In the window that appears, ensure that nothing but Browsing History is selected (see Figure 6-8).
Figure 6-8: The Clear Private Data window allows you to instantly clear any or all of the info Firefox stores about your browsing habits.
If the Browsing History check box is grayed out, long-term history is already empty, and you don't need to clear it again.
Click the Clear Private Data Now button.
The Clear Private Data window offers quick access to clearing any types of information that Firefox remembers (see Chapter 14 for more information).
If you only ever use the Clear Private Data window to clear history, that method is the fastest way to do it. However, if you use it to clear a certain combination of information frequently - such as history, cookies, and saved form information - you might find it frustrating to have to continually change which check boxes are selected. In that case, Firefox allows you to bypass the Clear Private Data window altogether and clear browsing history directly:
Select the Privacy icon at the top of the window.
Select the History option.
Click the Clear Browsing History Now button to clear the long-term history.
If this button is grayed out, long-term history is already empty, and you don't need to clear it again.
Clearing long-term history is not a reversible action; the Undo command won't be available after you complete this step. Furthermore, Firefox clears your history as soon as you click this button - without confirmation and without waiting for you to click OK in the main Options window.
Click OK to close the Options window.
By default, Firefox remembers all the Web sites you visited in the last nine days. You can extend or shorten this length of time or turn off long-term history altogether so that Firefox no longer remembers any Web sites you visit:
Select the Privacy icon at the top of the window.
Select the History option.
In the text box, enter the number of days for which Firefox should remember your history.
You can enter as many or as few days as you want. To disable long-term history entirely, enter 0.
If you disable long-term history, Firefox won't remember the Web sites you visit in the future, but any long-term history it has already accumulated will remain. See the earlier section, "Cleaning up long-term history," for instructions on clearing existing history.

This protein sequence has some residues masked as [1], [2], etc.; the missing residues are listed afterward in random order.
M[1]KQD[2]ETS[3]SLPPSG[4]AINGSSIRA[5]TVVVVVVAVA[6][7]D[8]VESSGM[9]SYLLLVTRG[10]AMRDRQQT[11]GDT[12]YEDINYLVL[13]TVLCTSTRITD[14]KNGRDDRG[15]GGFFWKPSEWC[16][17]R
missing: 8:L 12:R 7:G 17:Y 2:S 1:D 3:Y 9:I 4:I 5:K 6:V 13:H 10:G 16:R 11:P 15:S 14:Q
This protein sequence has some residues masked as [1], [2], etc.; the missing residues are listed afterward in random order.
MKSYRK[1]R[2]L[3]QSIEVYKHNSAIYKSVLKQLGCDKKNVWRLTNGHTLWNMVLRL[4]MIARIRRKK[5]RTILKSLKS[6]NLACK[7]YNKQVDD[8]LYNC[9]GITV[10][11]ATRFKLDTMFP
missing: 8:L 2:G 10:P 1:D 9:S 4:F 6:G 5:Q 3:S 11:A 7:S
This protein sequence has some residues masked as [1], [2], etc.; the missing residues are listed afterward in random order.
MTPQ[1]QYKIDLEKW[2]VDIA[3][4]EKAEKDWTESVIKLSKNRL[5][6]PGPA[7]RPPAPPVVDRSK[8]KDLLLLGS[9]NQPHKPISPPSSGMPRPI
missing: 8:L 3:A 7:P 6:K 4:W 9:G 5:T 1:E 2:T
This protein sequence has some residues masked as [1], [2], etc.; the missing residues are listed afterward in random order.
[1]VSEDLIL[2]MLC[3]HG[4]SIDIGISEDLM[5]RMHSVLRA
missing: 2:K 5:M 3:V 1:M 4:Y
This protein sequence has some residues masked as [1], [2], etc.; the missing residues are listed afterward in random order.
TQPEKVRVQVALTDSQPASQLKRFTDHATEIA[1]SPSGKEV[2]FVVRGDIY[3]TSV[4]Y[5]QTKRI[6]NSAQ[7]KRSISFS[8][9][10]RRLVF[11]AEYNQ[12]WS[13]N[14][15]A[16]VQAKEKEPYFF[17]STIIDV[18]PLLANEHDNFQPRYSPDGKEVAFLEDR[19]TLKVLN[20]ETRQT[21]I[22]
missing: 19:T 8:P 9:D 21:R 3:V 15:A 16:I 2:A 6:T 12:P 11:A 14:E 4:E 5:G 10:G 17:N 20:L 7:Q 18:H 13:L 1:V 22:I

Click OK to save your changes and close the Options window.
The concept of history is one of the staples of the Internet. The very first browser ever released included Back and Forward buttons, and no browser since then has strayed too far from this iconic model. But many people are starting to do away with history altogether - how do they do this?
People first began to entertain the extinction of history with the advent of Google in the last five years. Before Google revolutionized the search industry, high-quality Web sites were rare and precious finds. If you came across one, you had to guard its location carefully - because the odds of your stumbling across it again, with billions of Web sites and poor search technology, were slim. Thus, long-term history became a critical part of the browsing experience. Paper notes with Web addresses scrawled illegibly were gradually replaced with automatic memory courtesy of the browser.
Google commoditized relevant content. You probably take it for granted today that you can enter a search term and find what you're looking for in under a second. If Google can't find anything relevant to what you're searching for, you no longer assume it's a shortcoming of the technology; instead, you might generally conclude that the answer just isn't on the Internet yet.
As a side effect of this new world, you no longer have to worry that the cream of the crop will slip away from you. Why crawl through long-term history when you could just search Google again for the same (or similar) words? Not only is searching Google often the fastest option, but Google is also much more forgiving. If you can't remember exactly what appeared in the title of the page you're looking for, you're out of luck in all Web browsers. But if you can tell Google so much as a synonym or a general description, it can hone in on what you want.
The only problem with this approach - as some of its proponents are discovering, much to their frustration - is that Google changes its search technology from time to time. In general, such changes benefit users because the changes improve the accuracy, relevance, and ordering of the search results. But when you're relying on a certain set of results, it can be quite vexing to discover that, for example, "the first term on the second page of search results" is no longer what you thought it was.
These kinds of issues make history invaluable for now. But one day, history might be history.